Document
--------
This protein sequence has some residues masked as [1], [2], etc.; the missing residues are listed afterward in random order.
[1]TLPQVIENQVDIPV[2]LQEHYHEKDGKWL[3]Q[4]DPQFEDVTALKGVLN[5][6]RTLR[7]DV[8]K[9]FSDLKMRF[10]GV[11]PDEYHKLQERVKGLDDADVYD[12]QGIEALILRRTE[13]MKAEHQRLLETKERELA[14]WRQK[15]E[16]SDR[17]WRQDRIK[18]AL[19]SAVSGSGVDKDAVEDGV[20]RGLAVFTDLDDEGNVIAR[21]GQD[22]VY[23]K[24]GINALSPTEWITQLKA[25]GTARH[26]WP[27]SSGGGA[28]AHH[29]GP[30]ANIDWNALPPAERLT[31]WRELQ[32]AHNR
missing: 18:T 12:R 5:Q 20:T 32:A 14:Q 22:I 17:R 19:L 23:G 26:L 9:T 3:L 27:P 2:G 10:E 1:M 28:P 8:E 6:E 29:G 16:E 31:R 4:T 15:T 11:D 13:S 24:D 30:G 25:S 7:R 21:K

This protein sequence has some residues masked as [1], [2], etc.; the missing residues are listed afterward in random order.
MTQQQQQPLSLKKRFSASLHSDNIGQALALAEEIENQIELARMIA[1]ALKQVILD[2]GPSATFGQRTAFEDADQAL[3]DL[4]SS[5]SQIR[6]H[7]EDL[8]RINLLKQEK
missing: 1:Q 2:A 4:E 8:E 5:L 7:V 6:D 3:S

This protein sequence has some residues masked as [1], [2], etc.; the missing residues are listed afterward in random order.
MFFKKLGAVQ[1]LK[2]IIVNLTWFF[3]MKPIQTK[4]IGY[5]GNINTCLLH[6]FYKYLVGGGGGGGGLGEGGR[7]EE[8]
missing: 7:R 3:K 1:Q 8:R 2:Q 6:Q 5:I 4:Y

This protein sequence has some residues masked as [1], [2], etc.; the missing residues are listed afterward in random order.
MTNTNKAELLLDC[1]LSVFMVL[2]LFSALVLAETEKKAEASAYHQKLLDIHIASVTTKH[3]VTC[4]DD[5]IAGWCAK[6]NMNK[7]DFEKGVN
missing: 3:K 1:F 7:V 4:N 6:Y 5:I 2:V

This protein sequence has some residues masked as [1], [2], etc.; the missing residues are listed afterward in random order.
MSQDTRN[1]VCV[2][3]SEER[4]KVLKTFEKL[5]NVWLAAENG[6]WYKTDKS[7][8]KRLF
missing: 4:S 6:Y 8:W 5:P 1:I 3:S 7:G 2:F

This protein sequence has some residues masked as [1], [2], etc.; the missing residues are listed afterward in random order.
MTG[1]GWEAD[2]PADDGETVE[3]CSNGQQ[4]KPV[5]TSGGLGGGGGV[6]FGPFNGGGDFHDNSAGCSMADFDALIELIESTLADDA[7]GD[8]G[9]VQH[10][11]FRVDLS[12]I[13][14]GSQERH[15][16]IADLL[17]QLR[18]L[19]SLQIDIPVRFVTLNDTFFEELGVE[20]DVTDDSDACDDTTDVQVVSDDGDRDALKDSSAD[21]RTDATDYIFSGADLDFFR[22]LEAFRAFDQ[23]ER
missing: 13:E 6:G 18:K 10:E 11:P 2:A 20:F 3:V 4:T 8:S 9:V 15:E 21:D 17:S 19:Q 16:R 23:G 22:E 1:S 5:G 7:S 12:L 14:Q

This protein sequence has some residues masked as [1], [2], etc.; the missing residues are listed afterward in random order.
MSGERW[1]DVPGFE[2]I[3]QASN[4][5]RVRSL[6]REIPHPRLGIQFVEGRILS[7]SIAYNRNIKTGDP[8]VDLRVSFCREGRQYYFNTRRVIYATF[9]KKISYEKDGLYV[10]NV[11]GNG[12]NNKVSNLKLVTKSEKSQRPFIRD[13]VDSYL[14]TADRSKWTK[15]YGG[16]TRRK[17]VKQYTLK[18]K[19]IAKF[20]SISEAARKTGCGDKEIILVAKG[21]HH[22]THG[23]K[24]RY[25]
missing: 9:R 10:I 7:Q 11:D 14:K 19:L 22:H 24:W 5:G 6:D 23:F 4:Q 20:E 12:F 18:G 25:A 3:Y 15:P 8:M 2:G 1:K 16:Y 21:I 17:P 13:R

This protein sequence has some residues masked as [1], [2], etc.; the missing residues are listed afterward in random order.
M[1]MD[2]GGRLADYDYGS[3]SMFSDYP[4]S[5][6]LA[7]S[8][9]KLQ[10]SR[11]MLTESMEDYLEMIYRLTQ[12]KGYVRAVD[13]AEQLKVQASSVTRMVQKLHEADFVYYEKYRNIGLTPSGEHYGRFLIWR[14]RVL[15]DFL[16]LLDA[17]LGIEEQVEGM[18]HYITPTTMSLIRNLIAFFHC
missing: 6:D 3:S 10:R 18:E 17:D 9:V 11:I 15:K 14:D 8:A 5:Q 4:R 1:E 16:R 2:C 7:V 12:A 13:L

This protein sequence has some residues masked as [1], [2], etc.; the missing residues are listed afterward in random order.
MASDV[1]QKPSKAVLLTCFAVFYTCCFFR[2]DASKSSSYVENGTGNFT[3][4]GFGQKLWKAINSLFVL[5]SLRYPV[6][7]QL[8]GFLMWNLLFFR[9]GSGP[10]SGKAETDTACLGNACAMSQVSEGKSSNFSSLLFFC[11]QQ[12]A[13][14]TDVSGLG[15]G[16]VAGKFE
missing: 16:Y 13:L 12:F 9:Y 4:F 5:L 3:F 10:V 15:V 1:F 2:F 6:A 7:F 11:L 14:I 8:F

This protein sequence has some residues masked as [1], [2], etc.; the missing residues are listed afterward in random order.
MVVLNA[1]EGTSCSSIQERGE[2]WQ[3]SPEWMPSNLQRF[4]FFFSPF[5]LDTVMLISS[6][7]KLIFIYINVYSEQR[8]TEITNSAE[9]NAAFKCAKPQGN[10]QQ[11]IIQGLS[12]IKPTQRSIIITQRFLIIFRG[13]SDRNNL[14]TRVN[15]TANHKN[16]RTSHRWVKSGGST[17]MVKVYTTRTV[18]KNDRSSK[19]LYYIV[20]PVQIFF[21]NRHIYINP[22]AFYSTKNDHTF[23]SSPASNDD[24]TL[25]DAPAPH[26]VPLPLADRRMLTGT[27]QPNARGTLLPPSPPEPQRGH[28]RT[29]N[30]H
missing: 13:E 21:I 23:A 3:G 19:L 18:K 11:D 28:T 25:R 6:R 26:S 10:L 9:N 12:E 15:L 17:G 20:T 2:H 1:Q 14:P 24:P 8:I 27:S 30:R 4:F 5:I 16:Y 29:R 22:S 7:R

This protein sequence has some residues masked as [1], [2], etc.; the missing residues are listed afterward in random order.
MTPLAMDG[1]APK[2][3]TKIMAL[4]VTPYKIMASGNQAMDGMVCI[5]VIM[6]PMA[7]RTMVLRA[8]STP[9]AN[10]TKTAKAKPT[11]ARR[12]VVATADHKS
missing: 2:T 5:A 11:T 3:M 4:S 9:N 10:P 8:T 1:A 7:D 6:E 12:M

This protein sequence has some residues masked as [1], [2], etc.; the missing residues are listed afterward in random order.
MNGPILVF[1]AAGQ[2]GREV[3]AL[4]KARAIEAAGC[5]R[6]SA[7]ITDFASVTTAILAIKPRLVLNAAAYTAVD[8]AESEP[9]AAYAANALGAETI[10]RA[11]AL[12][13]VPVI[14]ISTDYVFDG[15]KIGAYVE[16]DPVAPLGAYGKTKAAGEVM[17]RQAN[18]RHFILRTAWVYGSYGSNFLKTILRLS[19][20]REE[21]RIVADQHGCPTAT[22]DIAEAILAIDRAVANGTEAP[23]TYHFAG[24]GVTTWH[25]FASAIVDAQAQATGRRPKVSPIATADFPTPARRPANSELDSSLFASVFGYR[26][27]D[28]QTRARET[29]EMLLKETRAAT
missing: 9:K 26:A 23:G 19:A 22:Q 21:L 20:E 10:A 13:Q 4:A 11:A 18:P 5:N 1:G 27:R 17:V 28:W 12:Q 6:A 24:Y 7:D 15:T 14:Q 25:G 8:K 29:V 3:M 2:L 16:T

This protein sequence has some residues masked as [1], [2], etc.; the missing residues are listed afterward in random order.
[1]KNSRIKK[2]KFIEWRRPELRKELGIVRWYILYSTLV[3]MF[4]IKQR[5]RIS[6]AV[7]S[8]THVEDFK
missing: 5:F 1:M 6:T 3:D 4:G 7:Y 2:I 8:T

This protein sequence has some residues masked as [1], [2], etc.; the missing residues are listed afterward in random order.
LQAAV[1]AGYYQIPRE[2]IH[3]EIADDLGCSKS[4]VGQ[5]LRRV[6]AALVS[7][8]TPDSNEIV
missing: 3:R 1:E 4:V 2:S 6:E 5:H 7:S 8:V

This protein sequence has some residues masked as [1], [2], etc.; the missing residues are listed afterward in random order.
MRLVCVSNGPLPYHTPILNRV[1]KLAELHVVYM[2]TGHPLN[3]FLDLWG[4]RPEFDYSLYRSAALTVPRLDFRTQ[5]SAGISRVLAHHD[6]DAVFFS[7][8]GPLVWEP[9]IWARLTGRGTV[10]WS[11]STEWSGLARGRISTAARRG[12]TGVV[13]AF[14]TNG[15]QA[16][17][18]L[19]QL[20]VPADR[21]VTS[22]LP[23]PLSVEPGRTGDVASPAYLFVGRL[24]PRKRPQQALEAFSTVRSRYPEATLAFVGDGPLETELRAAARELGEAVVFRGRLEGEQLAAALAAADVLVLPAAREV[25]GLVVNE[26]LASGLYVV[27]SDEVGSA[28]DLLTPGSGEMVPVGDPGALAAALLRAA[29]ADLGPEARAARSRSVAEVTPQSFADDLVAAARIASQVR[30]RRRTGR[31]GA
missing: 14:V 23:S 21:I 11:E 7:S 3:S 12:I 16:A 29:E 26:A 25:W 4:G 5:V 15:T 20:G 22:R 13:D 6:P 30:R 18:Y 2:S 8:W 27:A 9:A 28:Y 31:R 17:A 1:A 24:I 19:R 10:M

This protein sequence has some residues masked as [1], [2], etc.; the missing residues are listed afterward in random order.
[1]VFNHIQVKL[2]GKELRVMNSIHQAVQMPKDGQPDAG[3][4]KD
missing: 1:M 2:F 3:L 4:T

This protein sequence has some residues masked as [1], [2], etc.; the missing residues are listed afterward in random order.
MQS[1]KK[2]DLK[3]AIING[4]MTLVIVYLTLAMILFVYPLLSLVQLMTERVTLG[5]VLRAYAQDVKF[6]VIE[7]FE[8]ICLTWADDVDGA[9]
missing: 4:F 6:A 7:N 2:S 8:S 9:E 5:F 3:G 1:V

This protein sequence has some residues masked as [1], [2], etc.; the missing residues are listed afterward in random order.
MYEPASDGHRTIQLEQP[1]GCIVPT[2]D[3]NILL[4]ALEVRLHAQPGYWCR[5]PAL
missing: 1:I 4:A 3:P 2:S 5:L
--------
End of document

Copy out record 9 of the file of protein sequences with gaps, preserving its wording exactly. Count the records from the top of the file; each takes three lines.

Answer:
This protein sequence has some residues masked as [1], [2], etc.; the missing residues are listed afterward in random order.
MASDV[1]QKPSKAVLLTCFAVFYTCCFFR[2]DASKSSSYVENGTGNFT[3][4]GFGQKLWKAINSLFVL[5]SLRYPV[6][7]QL[8]GFLMWNLLFFR[9]GSGP[10]SGKAETDTACLGNACAMSQVSEGKSSNFSSLLFFC[11]QQ[12]A[13][14]TDVSGLG[15]G[16]VAGKFE
missing: 16:Y 13:L 12:F 9:Y 4:F 5:L 3:F 10:V 15:V 1:F 2:F 6:A 7:F 11:L 14:I 8:F